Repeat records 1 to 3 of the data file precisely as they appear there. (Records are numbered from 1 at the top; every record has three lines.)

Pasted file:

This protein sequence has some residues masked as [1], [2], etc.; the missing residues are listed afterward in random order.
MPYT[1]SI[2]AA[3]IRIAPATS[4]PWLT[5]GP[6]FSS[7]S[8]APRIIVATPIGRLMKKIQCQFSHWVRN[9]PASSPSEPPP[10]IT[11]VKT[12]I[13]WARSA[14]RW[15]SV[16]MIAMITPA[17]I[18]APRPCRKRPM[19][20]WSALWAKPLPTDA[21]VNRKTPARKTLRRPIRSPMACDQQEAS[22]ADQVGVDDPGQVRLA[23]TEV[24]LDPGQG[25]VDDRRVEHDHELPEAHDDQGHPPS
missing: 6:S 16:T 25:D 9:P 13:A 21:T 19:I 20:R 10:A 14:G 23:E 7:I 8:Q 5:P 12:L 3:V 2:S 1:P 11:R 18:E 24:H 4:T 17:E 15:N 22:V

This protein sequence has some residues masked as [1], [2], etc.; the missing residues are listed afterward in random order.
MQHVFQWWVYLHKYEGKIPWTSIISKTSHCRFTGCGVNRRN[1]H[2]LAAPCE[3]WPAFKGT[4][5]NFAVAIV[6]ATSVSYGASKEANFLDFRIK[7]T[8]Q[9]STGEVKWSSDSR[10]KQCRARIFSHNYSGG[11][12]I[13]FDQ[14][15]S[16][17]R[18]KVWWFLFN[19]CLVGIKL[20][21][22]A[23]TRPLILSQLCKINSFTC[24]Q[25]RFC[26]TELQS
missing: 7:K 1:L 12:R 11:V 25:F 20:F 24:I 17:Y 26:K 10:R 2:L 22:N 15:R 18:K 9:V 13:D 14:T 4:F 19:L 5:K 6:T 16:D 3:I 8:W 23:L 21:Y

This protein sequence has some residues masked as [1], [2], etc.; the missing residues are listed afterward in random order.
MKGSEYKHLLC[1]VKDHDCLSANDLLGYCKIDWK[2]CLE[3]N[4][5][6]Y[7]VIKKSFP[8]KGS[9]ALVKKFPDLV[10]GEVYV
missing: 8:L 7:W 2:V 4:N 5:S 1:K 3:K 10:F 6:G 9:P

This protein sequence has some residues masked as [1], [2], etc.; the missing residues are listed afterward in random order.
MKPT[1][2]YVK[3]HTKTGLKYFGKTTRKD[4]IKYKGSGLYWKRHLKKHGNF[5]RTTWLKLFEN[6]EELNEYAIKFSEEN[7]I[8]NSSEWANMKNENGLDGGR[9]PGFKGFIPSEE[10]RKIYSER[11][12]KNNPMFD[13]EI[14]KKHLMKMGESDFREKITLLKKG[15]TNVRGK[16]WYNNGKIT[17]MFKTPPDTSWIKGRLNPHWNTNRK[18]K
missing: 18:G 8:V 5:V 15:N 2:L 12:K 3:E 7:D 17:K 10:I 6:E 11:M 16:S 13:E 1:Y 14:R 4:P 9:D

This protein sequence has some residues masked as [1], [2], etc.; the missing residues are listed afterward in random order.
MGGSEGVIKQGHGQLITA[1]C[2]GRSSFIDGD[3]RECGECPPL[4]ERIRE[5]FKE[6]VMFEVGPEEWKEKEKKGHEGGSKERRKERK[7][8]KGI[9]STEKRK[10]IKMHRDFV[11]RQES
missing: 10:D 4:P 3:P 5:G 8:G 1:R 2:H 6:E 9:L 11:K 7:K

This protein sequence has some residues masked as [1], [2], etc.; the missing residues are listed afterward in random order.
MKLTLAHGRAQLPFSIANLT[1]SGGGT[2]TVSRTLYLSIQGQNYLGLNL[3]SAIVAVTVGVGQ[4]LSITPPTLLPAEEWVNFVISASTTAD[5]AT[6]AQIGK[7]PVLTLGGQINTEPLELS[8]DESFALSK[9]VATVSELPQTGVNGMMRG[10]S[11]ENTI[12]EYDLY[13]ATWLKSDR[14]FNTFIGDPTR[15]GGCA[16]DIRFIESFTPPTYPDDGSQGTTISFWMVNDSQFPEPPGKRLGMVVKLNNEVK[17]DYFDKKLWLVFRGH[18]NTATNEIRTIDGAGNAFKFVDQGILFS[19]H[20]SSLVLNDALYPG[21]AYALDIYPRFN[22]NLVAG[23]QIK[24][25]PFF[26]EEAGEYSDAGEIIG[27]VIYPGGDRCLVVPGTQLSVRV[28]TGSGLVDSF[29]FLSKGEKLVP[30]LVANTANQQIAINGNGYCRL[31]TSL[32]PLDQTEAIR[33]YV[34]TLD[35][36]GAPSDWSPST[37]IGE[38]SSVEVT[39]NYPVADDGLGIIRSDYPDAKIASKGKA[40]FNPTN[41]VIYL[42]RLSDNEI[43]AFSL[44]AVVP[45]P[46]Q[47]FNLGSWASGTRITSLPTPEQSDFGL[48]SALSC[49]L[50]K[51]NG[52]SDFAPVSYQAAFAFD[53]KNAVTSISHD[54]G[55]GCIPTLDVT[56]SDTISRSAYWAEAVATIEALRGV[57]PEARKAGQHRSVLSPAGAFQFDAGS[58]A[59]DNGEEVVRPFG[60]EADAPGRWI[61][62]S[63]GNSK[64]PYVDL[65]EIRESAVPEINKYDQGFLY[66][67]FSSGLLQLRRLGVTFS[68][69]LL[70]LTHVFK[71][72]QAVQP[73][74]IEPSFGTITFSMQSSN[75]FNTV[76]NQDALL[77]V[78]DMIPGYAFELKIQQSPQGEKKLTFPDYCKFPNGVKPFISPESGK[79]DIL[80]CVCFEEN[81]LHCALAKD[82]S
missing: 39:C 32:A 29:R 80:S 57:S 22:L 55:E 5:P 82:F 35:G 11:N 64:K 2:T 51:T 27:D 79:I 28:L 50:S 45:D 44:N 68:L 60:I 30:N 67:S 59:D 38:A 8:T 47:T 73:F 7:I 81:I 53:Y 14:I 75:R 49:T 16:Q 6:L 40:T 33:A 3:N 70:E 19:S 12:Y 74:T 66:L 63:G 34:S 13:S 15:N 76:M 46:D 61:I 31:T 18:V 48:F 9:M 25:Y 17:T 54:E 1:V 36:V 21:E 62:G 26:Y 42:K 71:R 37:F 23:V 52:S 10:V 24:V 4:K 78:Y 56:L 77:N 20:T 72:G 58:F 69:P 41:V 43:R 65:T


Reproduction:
This protein sequence has some residues masked as [1], [2], etc.; the missing residues are listed afterward in random order.
MPYT[1]SI[2]AA[3]IRIAPATS[4]PWLT[5]GP[6]FSS[7]S[8]APRIIVATPIGRLMKKIQCQFSHWVRN[9]PASSPSEPPP[10]IT[11]VKT[12]I[13]WARSA[14]RW[15]SV[16]MIAMITPA[17]I[18]APRPCRKRPM[19][20]WSALWAKPLPTDA[21]VNRKTPARKTLRRPIRSPMACDQQEAS[22]ADQVGVDDPGQVRLA[23]TEV[24]LDPGQG[25]VDDRRVEHDHELPEAHDDQGHPPS
missing: 6:S 16:T 25:D 9:P 13:A 21:T 19:I 20:R 10:A 14:G 23:E 7:I 8:Q 5:P 12:L 3:V 2:S 1:P 11:R 18:E 24:H 4:T 17:E 15:N 22:V

This protein sequence has some residues masked as [1], [2], etc.; the missing residues are listed afterward in random order.
MQHVFQWWVYLHKYEGKIPWTSIISKTSHCRFTGCGVNRRN[1]H[2]LAAPCE[3]WPAFKGT[4][5]NFAVAIV[6]ATSVSYGASKEANFLDFRIK[7]T[8]Q[9]STGEVKWSSDSR[10]KQCRARIFSHNYSGG[11][12]I[13]FDQ[14][15]S[16][17]R[18]KVWWFLFN[19]CLVGIKL[20][21][22]A[23]TRPLILSQLCKINSFTC[24]Q[25]RFC[26]TELQS
missing: 7:K 1:L 12:R 11:V 25:F 20:F 24:I 17:Y 26:K 10:R 2:L 22:N 15:R 18:K 9:V 13:D 14:T 4:F 19:L 5:K 6:T 16:D 3:I 8:W 23:L 21:Y

This protein sequence has some residues masked as [1], [2], etc.; the missing residues are listed afterward in random order.
MKGSEYKHLLC[1]VKDHDCLSANDLLGYCKIDWK[2]CLE[3]N[4][5][6]Y[7]VIKKSFP[8]KGS[9]ALVKKFPDLV[10]GEVYV
missing: 8:L 7:W 2:V 4:N 5:S 1:K 3:K 10:F 6:G 9:P